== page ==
Ije McDougall

Extreme Challenges
Mental Health

Charity Is being human

April 20, 2023

“Unashamedly Occupy Space”

My name is Ije McDougall, I am a mum, a sister, a friend, a human resources professional, a family court magistrate, a motivational speaker and charity worker. Most importantly however, I unashamedly occupy space as a black woman living in the UK.

I grew up in Nigeria as the eldest of three siblings. I was lucky enough to be born into a family where both my parents had good jobs as newsreaders.

My childhood was normal up until the religious crisis in Nigeria. Nigeria is a harshly divided country and relationships between tribes and religions were fraught.

Due to my parents coming from different tribes being well known to the wider public because of their jobs in the media and living as Christians in a majority Muslim area, my family in particular were increasingly in the spotlight.

At eight years old, my family and I were forced to evacuate our town because Boko Haram  were going house to house killing non-Muslims. My safety always felt threatened from this day onwards. After this my family went through life adapting, I learnt how to blend in order to keep myself safe.

I went to university and got my degree. Then, I completed national service working as a news reporter. In Nigeria, once you have completed national service there is an expectation for women to get married and start families. However, my parents wanted me to expand my horizons, and so through the church I was sent to Birkenhead, England, to do charity work. However, I was othered and treated differently because of my race.

It was through this work that I met my then partner, and got married. I thought It would be easy to build a family and be married but it did not work out that way for me. I was a victim of  domestic abuse, I had no family and no job in England. There was no one to protect me. What’s more, having come from a conservative background in Nigeria, I did not know that leaving the situation through divorce was an option.

When I was finally able to leave the situation I became homeless. One day I was walking along the road crying and a man stopped me to ask if I was okay. I thought it odd and told the man that it was none of his business. He gave me a card with his number on and told me that if I didn’t feel safe then I should call the number. I was in a really tough spot so I ended up calling him. It turned out he was looking for a lodger, and I was able to stay at his house whilst I looked for a job.

I got odd jobs as a cleaner and as a data entry clerk, but I came to this country with so many hopes and dreams, but here I was, down and out and ashamed. This was not what I had planned.

I then saw an opportunity for a media studies course for unemployed people, so I applied and got in. I threw myself into the course and I did not want to waste what I had learnt.  I decided to go directly to the BBC office in Liverpool and just ask the receptionist to employ me.

Obviously she looked at me very strangely, She then said “that’s not how it works, apply online”. I didn’t quit and was adamant that I wanted to speak to someone. The best she could do was give me the email address of the assistant editor. I emailed the editor and managed to get two weeks work experience. Off the back of this, I worked my way up and eventually became a BBC producer.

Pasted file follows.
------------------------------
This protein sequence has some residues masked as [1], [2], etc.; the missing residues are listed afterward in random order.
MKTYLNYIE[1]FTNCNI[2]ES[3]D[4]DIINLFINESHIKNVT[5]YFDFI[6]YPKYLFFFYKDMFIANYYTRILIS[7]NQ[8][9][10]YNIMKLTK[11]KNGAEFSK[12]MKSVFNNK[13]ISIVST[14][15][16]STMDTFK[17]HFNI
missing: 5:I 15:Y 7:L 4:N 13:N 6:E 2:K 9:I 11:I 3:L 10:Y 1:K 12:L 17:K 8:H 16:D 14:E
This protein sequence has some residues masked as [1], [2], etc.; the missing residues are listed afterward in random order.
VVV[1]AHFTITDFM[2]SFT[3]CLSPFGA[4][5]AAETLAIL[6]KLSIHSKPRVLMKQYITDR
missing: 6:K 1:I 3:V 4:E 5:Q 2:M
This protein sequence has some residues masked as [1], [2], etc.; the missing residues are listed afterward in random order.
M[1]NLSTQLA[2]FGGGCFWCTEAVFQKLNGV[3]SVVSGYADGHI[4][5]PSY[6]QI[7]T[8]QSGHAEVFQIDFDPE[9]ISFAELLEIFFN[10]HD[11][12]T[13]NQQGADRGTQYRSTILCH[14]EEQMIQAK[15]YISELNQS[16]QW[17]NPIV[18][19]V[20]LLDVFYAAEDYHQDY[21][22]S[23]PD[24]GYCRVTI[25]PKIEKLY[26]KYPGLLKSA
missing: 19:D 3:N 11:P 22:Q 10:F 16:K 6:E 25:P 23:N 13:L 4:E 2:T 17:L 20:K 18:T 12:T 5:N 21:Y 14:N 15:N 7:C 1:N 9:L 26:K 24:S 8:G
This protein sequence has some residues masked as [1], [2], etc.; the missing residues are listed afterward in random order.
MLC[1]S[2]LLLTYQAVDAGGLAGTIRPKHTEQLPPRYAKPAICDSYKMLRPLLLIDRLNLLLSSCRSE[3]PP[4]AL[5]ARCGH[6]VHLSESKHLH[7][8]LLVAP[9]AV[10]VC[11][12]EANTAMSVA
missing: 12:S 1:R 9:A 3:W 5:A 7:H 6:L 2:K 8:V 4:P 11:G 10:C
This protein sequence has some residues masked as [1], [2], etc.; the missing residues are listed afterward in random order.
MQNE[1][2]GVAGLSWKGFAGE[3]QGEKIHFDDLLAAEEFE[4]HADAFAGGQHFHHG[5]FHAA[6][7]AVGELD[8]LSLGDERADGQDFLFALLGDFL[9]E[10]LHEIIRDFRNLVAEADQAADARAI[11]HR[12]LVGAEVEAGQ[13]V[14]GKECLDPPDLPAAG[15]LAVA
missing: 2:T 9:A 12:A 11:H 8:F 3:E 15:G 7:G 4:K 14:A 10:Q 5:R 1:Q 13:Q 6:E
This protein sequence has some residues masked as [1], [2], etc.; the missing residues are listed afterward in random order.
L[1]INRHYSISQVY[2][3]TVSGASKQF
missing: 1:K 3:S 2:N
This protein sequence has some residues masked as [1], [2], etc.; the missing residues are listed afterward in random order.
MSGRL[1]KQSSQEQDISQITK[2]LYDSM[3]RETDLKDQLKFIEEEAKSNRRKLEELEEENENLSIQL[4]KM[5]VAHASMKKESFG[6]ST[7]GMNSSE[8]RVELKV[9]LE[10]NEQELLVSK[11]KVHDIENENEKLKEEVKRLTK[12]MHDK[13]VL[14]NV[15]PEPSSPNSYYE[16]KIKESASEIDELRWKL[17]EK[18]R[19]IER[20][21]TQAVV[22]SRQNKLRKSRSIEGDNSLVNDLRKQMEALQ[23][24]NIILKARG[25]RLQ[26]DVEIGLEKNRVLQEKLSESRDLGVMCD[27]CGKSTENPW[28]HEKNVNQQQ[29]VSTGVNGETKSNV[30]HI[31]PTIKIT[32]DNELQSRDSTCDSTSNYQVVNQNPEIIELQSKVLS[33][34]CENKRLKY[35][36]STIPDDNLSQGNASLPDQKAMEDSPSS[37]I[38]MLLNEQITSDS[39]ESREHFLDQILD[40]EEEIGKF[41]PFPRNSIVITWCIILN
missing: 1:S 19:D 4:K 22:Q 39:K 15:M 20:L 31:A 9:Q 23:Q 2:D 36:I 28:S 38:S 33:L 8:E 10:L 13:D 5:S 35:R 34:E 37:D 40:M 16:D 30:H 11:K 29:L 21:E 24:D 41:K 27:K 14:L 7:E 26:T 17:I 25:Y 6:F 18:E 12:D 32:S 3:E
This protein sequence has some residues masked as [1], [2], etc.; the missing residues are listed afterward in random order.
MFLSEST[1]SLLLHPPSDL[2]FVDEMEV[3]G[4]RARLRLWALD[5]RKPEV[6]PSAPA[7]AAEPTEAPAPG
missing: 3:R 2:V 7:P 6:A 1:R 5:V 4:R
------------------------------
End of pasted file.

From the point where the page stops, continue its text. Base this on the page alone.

That journey taught me that in life you have to make your own opportunities. If you ask for something, someone might say no. But if they do say no then you have not lost anything. But if they say yes then you have gained everything. Now, there is nobody I will not send an email to or walk up to if I want something. That is not because I am confident but it is because I have got nothing to lose.

I have felt a lot of survivors’ guilt and shame in my life. This is because I escaped religious persecution in my country and my parents are still there. The town in which I grew up in is now deemed unsafe to live in because of Boko Haram. As a result, I started a charity called The Kairos Initiative and we support victims of Boko Haram, we have been up and running for three years now. We have taken over orphanages, providing food and clothes to those in the orphanage and street children. We also teach self-sufficiency by training apprentices as makeup artists, hairdressers, joiners and carpenters.

I also have two daughters, an eight year old and a five year old who are both mixed race. My daughter was four when she came to me and said; “when ‘pink’ men run out of ‘pink ‘women to marry then they have to make do with ‘brown’ women.” She said it so innocently, and it was obviously something that children at school had told her.

This was horrifying to hear; my daughters are mixed race and I vowed not to have them grow up thinking that they are a last resort. They deserve just as much space as everyone else. As a result of this, I trained to be a family court justice. I wanted to see more global majority people occupying space, and having agency within the community. Today I occupy more space and I am not ashamed.

Now, I do talks about identity and equality and diversity and share lived experience about living as a Black woman and as a survivor of domestic abuse.

More Tales
Full name*
House number and street*
£11.90 + £3 for shipping
Skip to content